Monterey Bay Fish Report for 7-16-2021
Kayak fisherman Aaron Treadway hauls in 39.95-pound halibut
by Allen Bushnell
Finally, the weather conditions are settling in to what we consider a more “normal” summertime pattern. We’re getting a slight breeze around sunrise that dies down for a few hours of calm and glassy seas before picking up again from the west or northwest. How hard it blows after that determines how long we can stay out fishing. We had a few days this week that were nice until noon or later. The weekend forecast looks even better with maximum winds expected to be no more than ten knots or so, over an almost negligible swell.
Halibut fishing remains strong on Monterey Bay. On Thursday, kayak fisherman Aaron Treadway won the battle with his biggest flatty ever. While drifting dead squid just outside the Santa Cruz Harbor Treadway recounted his catch, “It felt like I was hooked into a tree stump. Then it starting shaking and yanking my rod down, so I knew it was a fish…. a big fish! I just didn’t realize how big. Head shakes throughout and it wouldn’t come off the bottom. I kept tension on and slowly, slowly worked it up. Then it would head back down. But I kept the line tight and slowly but surely gained foot by foot to get it up. Didn’t know how big it really was ‘cause it was vertical and I was looking at the head. When the fish flattened out, that was when I was like, HOLY COW! This thing is huge! Gaffed it, which did not go through of course, and into the boat it went.” The halibut weighed in at 39.95 pounds on the scale at Bayside Marine a couple hours after the catch. Halibut are biting from 30 feet of water out to 70 feet these days. Any flat sandy area of the bay could produce.
For a guaranteed catch, rockfishing is the best bet right now. Private boats and charter operations are hauling in limits from the medium and deeper reefs. Shallow reefs should produce as the annoying south swell continues to slowly die out. Six-pack charter Go Fish Santa Cruz has been working the north coast spots lately, near Davenport. The fish are bigger there and limits are quicker. Skipper JT Thomas reported Monday and Tuesday trips caught limits of a great variety of rockfish including vermillion, browns, blues, yellowtail, blacks and coppers. Monday’s trip also netted a nice Petrale sole from that area. On Wednesday, the beautiful Miss Beth fished for halibut near Capitola, and caught three nice flatties and released one silver salmon. Thomas reported, “We threw back one silver salmon. Not sure why it was in 50 feet of water.” Stagnaro’s Sportfishing operates two bigger boats from the Santa Cruz Harbor, and often does multiple trips per day. Owner Ken Stagnaro gave his overview for the week saying, “The Velocity was coming home with half to 3/4 limits with a few ling cod starting to show up. Over the weekend, anglers on Legacy caught limits of rockfish on seven-hour trips and 3/4 limits on the afternoon twilight trips. On Tuesday they caught early limits of rockfish for 8 anglers aboard.”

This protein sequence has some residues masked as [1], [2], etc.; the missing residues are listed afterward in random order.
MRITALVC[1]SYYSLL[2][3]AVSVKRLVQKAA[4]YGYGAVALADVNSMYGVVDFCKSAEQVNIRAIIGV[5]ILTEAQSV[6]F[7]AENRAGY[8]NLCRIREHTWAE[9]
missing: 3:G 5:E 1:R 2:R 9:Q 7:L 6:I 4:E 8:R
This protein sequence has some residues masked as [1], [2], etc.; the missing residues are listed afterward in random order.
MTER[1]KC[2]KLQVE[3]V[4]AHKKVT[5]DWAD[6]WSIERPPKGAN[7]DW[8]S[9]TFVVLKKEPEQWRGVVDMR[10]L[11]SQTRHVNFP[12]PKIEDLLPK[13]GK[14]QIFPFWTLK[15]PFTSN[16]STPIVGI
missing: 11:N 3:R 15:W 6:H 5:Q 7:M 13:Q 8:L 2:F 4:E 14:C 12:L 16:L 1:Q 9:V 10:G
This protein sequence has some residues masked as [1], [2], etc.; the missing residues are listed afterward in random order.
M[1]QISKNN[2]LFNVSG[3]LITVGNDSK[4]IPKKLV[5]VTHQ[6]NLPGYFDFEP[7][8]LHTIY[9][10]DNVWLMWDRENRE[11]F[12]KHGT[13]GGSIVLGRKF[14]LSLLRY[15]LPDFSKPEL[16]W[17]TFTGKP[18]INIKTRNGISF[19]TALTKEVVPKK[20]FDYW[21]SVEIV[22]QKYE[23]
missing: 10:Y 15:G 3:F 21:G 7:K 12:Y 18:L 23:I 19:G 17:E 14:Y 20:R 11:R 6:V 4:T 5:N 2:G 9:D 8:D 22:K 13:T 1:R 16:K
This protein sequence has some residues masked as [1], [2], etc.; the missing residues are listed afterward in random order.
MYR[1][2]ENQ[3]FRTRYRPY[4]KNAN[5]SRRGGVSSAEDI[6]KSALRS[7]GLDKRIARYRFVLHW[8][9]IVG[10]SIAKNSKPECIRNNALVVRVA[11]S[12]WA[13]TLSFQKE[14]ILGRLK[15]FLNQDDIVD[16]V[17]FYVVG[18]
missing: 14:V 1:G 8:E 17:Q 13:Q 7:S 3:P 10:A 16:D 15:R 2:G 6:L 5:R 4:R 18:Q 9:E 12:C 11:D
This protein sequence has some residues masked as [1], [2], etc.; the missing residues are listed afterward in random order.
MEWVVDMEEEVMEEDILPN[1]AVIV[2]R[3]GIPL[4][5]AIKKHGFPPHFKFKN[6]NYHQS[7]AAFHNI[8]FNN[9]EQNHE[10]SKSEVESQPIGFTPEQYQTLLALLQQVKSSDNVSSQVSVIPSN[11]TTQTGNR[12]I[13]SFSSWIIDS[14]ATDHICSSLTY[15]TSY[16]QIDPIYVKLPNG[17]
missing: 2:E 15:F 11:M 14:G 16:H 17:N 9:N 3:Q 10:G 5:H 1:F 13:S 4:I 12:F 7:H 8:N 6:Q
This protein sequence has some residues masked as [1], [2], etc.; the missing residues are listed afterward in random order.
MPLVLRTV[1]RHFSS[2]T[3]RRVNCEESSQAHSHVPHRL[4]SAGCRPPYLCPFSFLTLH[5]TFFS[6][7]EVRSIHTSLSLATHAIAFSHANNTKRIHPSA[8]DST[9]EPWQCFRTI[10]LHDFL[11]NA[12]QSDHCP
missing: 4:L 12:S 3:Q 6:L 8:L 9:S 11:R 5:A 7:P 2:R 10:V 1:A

Kris Victorino , skipper for Kahuna Sportfishing in Moss Landing finally got an opportunity to head the boat towards Big Sur. The trip is long, but the fishing is fast. Victorino was happy to report, “Saturday we got limits for 19 at Big Sur. Twelve lings to 15 pounds. Sunday saw limits for 13 at Big Sur. Lots of vermilion and coppers, plus 11 lings to 10 pounds. And one 15 pound halibut.“ In Monterey, Chris’ Fishing Trips reported limits of rockfish for every trip this week aboard the Check Mate and the Caroline. Chris Arcoleo the Godfather of Sole commented on this week’s action saying, “Salmon has been kinda slow for us. A couple here a couple there. We caught two giants on the rock cod boat this week, Forty pounds or more, had to throw them back because of the gear. Fished quite a bit at Sur this week. It’s been good. Catching lotsa vermillion lotsa yellows and a few lings down there.” We received private reports of calico bass caught near Cannery Row in Monterey this week. when asked if he was aware of any other “exotics” in the area, Arcoleo said “no,” and then added “I’m just wondering where the bluefin are.” With water temps rising in Monterey Bay and apparently plentiful amounts of bait, we shouldn’t be surprised if tuna fever hits NorCal soon.
< Previous Report Next Report >
< Previous Report Next Report >
Finally, the weather conditions are settling in to what we consider a more “normal” summertime pattern. We’re getting a slight...... Read More
Website Hosting and Design provided by TECK.net